Oscillations in Canada's Age Distribution
Change in 5 Year Age Groups, Canada, 1996 to 2041
by William Warren Munroe, September 23, 2014

Alarm about the impact of the boomers aging out of the work force (in this case, 15 to 64 years of age) and into retirement (65 and over) is often exaggerated. As seen in recent articles, Canada does not require 650,000 to 750,000 skilled immigrants of working age every year. Rather, as Canada's population growth slows and levels out over the next couple of generations, the number of people of working age will also level out; however, this does not necessarily mean that all the 5 year age groups (i.e. 20 to 24 year olds or 60 to 64 year olds) will level out, or stay the same. In fact, we see that the number of people in these (and all) 5 year age groups will continue to rise and fall making planning ( i.e. opening and closing schools or health facilities) ... at least a challenge.

Figure 1: Change in 5 Year Age Groups, Canada, 1996 to 20412

Theoretically, "the whole thing [the boomers retiring] becomes a crisis level by 2030 and then rebalances"1. After the boomers age out of the work force, will the whole thing rebalance? Let's take a look at an animation of the change in the number of people by 5 year age groups (as well as those 100 year of age and older), from 1996 to 2011 (Census of Population counts) thru 2016 to 2041 (medium projection scenario), based on current demographic trends (average of 1996 to 2011 census counts cohort change ratios).

If current (1996 to 2011) demographic trends continue, the age distribution will continue to oscillate - boom, bust, echo, bust, echo, bust, echo, etc. By 2041, the first of the boomers, people born from 1946 to 1951, will be 90 to 94 years old. At the same time, the number of children under 5 years of age will increase again reflecting the increase in the number of 30 to 34 year olds - people born between 2006 and 2011 - the echo currently entering elementary schools.

Are these changes, these oscillations in the age distribution, increases and decreases in all 5 year age groups, important to understand when planning at the national and the local level?

What do you think?

Endnotes and Sources:

1 Carleton University professor, Linda Duxbury, August 2014

2 The figures for 1996, 2001, 2006, and 2011 are adapted from Statistics Canada, 1996, 2001, 2006, and 2011 Census of Population counts, by William Warren Munroe. The 2016 to 2041 projection numbers by William Warren Munroe are created using the cohort change ratios method based on the 1996, 2001, 2006, and 2011 Census of Population counts from Statistics Canada's website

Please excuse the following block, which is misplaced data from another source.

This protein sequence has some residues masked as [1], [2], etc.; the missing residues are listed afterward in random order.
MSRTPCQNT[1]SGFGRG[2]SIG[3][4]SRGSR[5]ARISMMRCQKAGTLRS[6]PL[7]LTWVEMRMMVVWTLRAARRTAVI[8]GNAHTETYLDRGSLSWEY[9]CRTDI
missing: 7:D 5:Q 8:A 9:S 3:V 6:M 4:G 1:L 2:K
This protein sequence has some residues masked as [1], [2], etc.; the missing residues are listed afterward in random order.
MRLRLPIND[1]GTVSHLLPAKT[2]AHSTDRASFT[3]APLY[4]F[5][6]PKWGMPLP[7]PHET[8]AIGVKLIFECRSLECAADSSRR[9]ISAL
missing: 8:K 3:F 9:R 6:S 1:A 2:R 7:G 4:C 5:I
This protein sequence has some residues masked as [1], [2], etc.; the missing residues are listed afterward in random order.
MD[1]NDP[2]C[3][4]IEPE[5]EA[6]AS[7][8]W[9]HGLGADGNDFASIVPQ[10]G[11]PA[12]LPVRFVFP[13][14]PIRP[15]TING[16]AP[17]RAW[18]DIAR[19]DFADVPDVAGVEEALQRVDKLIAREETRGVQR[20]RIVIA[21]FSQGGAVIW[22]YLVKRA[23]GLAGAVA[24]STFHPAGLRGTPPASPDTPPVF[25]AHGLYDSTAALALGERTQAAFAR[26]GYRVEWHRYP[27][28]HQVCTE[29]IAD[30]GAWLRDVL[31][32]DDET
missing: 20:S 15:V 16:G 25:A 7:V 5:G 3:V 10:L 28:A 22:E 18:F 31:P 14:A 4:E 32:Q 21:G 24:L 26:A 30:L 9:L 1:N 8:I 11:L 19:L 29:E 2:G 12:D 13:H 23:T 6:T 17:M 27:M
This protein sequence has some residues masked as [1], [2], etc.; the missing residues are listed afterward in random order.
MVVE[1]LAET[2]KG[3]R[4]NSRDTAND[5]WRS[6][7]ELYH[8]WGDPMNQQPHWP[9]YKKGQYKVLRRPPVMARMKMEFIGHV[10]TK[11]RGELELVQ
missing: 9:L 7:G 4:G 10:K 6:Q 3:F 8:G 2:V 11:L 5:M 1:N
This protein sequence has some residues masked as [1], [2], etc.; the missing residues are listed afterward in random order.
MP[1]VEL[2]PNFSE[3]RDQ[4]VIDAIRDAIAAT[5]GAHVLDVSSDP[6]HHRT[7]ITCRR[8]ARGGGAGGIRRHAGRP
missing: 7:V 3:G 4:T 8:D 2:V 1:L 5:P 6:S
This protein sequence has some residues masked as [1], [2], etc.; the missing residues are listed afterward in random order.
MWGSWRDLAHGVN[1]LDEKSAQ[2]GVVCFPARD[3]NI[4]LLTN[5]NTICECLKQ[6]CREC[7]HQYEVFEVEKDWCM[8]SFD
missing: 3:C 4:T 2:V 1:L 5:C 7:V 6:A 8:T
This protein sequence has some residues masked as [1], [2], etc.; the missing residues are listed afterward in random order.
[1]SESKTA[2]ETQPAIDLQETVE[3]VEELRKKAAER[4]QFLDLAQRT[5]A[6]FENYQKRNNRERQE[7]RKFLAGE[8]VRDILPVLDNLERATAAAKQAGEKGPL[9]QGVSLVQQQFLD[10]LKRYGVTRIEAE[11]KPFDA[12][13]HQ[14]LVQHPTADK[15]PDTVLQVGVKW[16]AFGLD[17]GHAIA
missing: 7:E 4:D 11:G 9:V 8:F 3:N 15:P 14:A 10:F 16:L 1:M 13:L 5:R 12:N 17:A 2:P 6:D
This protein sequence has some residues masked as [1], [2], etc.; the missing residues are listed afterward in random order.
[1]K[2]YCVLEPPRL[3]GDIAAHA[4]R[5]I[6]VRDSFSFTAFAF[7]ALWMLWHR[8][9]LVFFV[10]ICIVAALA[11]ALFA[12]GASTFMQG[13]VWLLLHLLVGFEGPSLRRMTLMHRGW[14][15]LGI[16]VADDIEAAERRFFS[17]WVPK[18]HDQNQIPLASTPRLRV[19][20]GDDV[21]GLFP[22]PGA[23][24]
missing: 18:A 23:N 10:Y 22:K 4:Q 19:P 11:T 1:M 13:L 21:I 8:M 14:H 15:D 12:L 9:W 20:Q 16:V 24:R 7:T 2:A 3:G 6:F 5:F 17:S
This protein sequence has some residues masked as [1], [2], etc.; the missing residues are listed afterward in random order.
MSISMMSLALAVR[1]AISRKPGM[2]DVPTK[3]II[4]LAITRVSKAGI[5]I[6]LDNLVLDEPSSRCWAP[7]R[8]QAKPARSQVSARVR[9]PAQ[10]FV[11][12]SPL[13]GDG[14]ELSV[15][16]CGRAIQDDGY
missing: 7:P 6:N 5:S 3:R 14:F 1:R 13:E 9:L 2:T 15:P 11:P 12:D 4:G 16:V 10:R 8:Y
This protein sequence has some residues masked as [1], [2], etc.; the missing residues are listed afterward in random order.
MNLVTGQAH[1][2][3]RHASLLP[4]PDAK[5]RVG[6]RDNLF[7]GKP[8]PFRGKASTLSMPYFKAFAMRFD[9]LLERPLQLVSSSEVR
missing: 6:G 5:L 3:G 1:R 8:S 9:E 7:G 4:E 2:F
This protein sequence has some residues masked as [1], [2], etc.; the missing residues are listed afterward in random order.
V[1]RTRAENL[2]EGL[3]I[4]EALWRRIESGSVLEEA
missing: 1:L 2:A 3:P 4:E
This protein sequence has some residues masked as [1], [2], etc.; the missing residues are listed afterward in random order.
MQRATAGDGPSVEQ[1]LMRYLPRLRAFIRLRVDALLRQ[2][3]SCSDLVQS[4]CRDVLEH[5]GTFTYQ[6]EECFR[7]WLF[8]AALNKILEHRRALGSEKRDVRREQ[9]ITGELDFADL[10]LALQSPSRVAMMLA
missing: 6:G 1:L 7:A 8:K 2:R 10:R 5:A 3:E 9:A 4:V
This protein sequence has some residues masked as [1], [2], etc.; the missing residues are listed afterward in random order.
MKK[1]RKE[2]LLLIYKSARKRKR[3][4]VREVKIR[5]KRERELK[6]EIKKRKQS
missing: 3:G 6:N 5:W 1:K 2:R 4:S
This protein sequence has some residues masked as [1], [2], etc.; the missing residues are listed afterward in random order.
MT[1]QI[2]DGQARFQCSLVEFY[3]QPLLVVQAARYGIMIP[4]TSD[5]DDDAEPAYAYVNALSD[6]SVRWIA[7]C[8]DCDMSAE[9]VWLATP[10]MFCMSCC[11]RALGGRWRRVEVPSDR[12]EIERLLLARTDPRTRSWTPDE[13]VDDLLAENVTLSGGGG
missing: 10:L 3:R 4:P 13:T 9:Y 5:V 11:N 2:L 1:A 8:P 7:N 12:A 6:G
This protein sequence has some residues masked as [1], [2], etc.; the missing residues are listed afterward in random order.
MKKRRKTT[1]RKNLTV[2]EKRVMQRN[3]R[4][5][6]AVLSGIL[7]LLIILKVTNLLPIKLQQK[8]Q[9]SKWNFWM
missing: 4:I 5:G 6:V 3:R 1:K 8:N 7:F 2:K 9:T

The figures for 2016 to 2041 are developed by William Warren Munroe using the cohort change ratios method based on the 1996, 2001, 2006, and 2011 Census of Population counts.

Statistics Canada. 2012. Population and dwelling counts, for Canada, provinces and territories, 2011 and 2006 censuses (table). Population and Dwelling Count Highlight Tables. 2011 Census. Statistics Canada Catalogue no. 98-310-XWE2011002. Released February 8, 2012. http://www12.statcan.ca/census-recensement/2011/dp-pd/hlt-fst/pd-pl/File.cfm?T=101&SR=1&RPP=25&PR=0&CMA=0&S=50&O=A&LANG=Eng&OFT=CSV (accessed February 08, 2012). For further information, refer to: http://www12.statcan.gc.ca/census-recensement/2011/dp-pd/hlt-fst/pd-pl/Notes-eng.cfm.

Related Reading

Population Projection Project for Canada's Census Areas

Take a look at Canada's Age Sex Distribution animated projection (medium scenario). The animation starts at 1996 and clicks through to 2041. Notice in the 1996 chart, the baby boom bulge (which is just the resumption of more births than deaths - the population pyramid - after WW2) followed by fewer numbers in the younger age groups reflecting (resulting from) reduced fertility beginning in the mid 1960s. This medium scenario projection is an average of the 1996 to 2011 cohort change ratios thus creating a central tendency that eventually provides smooth lines in the younger age groups by the end of the projection period.

Why are Statistics Canada's projections so high compared to the United Nations and the Cohort Change Ratios projections?

Why so different?

Government population projections for BC reflect an "up and to the right" aspiration, while the cohort change ratios method shows BC's population growth slowing, and levelling out. Read a "A Comparison of Population Projections for BC"...

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